Women on the Frontlines with Elizabeth Okoh.

Women on the Frontlines with Elizabeth Okoh.

Buckle Street Studio’s latest art installation is a celebration of the unsung heroines of the pandemic. Encapsulating the stories of ten women who worked in essential industries during the pandemic.

Photographer and writer Elizabeth Okoh’s latest project dives into the ‘mental, emotional and physical realities’ of women working on the frontlines during the time of the COVID pandemic, from nurses to postal workers and bus drivers. Okoh tells their stories of those that "significantly contributed to society during the pandemic; and to learn from their experiences for the future.

Elizabeth Okoh is a multi-disciplinary artist and author. Lize’s art practices focus on bringing light to stories and experiences of marginalised communities. Having worked as a creative writer, Lize was “bolstered by that experience and the excitement of creating fictional worlds that could inspire others”. Her debut novel, The Returnees, was published in 2020.

<p>Image Credits: <a href="https://www.instagram.com/lizeokoh/">Elizabeth Okoh</a>.</p>

Image Credits: Elizabeth Okoh.

As a photographer, Lize's persistence and curiosity has seen her produce a number of exhibitions in both solo and group shows, alongside features in publications such as The Guardian, BBC and Amateur Photographer magazine, as well as curated in exhibitions nationally and internationally. 

We caught up with Lize ahead of her solo exhibition at Buckle Street Studios, Women on the Frontlines.

<p>Image Credits: <a href="https://www.instagram.com/lizeokoh/" id="isPasted">Elizabeth Okoh</a>.</p>

Image Credits: Elizabeth Okoh.

What was the moment that led you to embark on Women on the Frontlines? 

The idea for Women on The Frontlines was born during a reflective moment in 2020. Apart from the pandemic, the world was descending into chaos and there were some days I felt so sad and wouldn’t have been able to work even if I wasn’t in lockdown. But it dawned on me that there were people who still had to work – essential workers who we couldn’t have some of our modern-day comforts without. 

I was curious about how they could work daily with everything going on. This sprung the idea to document their experiences and importantly, celebrate their efforts. 

How did you meet the women who would become involved in the project? 

 As a boudoir photographer, I have a big list of women signed up to my email list. So I started by sending emails to them about my project and making a call out on social media too. I also emailed the various essential industry unions to share the project with their members. And my friends shared it with their network and so it snowballed from there.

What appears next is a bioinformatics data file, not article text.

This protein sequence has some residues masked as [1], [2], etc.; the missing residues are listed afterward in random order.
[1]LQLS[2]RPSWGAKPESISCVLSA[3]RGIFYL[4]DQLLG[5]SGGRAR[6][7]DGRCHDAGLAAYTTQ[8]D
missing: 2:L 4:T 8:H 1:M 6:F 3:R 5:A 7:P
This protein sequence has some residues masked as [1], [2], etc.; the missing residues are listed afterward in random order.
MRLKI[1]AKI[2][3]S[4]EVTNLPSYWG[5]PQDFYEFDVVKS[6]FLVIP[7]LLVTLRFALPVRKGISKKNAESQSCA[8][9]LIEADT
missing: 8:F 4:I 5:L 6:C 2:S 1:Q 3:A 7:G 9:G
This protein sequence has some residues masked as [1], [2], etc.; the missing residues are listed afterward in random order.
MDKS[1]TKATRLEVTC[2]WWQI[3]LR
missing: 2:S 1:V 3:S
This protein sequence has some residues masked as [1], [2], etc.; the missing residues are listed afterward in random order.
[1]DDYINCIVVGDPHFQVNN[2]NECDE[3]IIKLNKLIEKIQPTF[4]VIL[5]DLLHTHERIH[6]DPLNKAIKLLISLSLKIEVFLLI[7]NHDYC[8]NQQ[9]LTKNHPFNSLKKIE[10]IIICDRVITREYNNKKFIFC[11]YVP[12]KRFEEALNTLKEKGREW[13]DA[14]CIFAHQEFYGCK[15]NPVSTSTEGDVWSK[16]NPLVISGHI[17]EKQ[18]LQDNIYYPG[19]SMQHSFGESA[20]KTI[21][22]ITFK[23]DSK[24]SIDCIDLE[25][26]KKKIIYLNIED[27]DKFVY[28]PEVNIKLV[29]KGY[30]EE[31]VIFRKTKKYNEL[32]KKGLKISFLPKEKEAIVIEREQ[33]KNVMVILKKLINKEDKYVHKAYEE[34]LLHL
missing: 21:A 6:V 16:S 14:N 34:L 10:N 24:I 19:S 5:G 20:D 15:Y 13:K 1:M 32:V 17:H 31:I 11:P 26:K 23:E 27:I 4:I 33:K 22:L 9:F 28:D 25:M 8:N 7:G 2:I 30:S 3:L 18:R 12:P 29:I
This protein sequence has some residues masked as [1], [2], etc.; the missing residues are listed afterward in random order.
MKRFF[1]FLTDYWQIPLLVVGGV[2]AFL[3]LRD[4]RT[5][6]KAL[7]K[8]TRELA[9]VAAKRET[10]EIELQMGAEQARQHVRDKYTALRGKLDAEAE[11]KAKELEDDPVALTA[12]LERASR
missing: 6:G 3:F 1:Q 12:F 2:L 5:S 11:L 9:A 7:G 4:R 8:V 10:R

<p>Image Credits: <a href="https://www.instagram.com/lizeokoh/" id="isPasted">Elizabeth Okoh</a>.</p>

Image Credits: Elizabeth Okoh.

What tips would you give budding photographers to break into the industry? 

I’d say follow your heart and your why. Also, keep checking in with yourself to ensure your actions are in alignment with your vision for your career. Finally, invest in yourself and your business. Find the best tutors with proven results to help you scale your photography business. As an artist, your work deserves to be seen and valued. Advocating for yourself with the right tools ensures you take care of yourself and ensures the longevity of your career.  

As women we are continuously reframing what success looks like in our lives. Whether that be in career, passion, love and what we see for the future....How has your idea of success developed over time? 

As women we are continuously reframing what success looks like in our lives. Whether that be in career, passion, love and what we see for the future....How has your idea of success developed over time?

2018 was the year I decided I wanted to do photography professionally. At the time, I wanted to use my photography as a means to tell stories and dreamt of my work being exhibited. Making money from it was secondary but I quickly realised I loved working as a portrait photographer and wanted to make a living out of it. 

But my idea of success on the whole hasn’t changed much. To me, it’s always meant being able to earn from my art – living a comfortable life that allows me to own a home, travel around the world, pour back into my family and friends and tell stories that uplift and inspire others to make the best out of life.  

I’ve already been featured in several exhibitions and I now work full-time as an artist. So, I’m thrilled to be on my way to achieving my version of success. 

Women on the Frontlines can be viewed at Buckle Street Studios by Locke until 31st March 2024.


Buckle Street Studios

Check into Buckle Street Studios hotel near Shoreditch, Liverpool Street and the Gherkin to discover a stylish abode within easy reach of The City.  Stay for a night or a week in your own compact studio. Find focus in the large coworking space. Or explore Leman Locke next door to find a café, restaurant, and gym.

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